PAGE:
Overall, cases involving canon law kinship did not form a large part of the business of the canon law courts in England. In York [in yorkshire in the north of england], for example, marriage made up 38 per cent of the business of the court between 1301 and 1499. Most of this was instance cases rather than ‘criminal enforcement’. Most of the marriage actions were to enforce a putative marriage and only 14 per cent were actions to dissolve. Pre-contract was the most common ground for matrimonial litigation in the fourteenth and fifteenth centuries (overall 46 per cent of matrimonial cases), and denial was a common response. Other grounds used to defend against marriages were force and/or non age at 13 per cent, then consanguinity and affinity [i.e. relatedness to your in-laws] at 12 per cent (a total of 9 cases) in the fourteenth century. While kinship was not a large proportion of the business of these courts it did occur more frequently than grounds such as crime, impotence and vow (i.e. a vow to stay celibate). In the fifteenth century there were slightly fewer actions where the grounds of consanguinity and or affinity were raised than in the fourteenth.

because the rates of consanguineous marriages declined? no idea.

“Overall kinship was raised in 16 out of 178 cases. In Ely [in cambridgeshire in east anglia], between 1374 and 1381, cases involving kinship were more common, perhaps because of the higher proportion of *ex officio* cases in the business of this court. Kinship was raised as a defence on ground for divorce proportionately more frequently (in 15 claims of incest). In Ely kinship was a more common defence than force and non age, but was still significantly less common overall than allegations of precontract. There is reason to believe that the Ely court was active in relation to kinship as the Ely office cases tended to be brought at the start or in the early public phase of a relationship. While neither set of figures show kinship to have been a major part of business, they both show that it was still a relatively usual part.”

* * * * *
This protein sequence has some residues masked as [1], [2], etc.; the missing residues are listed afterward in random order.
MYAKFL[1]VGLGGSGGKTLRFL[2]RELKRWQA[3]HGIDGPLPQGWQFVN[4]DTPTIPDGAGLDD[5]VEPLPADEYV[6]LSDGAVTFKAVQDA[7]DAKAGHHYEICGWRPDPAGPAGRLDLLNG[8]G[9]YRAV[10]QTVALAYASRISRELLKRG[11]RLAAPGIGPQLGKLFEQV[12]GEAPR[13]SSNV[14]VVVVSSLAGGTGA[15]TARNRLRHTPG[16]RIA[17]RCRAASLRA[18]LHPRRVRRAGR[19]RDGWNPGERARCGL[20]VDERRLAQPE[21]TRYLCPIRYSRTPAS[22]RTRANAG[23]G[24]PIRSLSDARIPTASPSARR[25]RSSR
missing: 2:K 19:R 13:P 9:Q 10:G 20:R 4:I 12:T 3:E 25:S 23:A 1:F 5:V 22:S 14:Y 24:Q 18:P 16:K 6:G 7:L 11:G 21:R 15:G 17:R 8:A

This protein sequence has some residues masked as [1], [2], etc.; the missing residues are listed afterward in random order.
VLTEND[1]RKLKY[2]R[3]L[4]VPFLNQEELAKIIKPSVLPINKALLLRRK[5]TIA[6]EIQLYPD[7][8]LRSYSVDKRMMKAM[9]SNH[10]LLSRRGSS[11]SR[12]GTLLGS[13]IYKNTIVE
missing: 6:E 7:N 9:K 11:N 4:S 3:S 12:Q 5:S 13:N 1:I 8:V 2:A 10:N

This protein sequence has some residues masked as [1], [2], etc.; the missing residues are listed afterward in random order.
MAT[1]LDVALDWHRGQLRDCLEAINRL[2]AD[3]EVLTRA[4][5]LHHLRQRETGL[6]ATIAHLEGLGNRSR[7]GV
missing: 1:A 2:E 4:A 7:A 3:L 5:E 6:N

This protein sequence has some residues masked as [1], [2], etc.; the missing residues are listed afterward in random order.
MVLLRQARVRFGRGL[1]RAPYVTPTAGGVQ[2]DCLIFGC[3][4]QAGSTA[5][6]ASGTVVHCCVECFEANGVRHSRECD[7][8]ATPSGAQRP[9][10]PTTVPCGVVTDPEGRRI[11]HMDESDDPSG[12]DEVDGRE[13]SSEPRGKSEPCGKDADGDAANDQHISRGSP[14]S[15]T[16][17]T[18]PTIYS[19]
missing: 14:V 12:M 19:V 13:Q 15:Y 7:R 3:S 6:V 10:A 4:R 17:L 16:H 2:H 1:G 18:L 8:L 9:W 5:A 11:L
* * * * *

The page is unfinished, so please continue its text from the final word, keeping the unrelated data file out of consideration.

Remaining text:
was consanguineous marriage more frequent in ely which is in east anglia (where the puritans were from)? no idea. (also on ely.)

“The canon law on kinship was variously ignored, followed and manipulated (these being alternatives in different times and place, for both the courts and the people subject to them). Donahue has shown, for example, how one new judge of Canterbury diocesan court, Richard de Clyve, on visitation in 1292, fresh from the schools, began by prosecuting every case in relation to kinship, but faced some resistance as is shown variously by witnesses growing less certain and by a letter pleading mercy on behalf of a woman sentenced to whipping…”

sentenced to whipping for being in a consanguineous marriage?! talk about enforcement!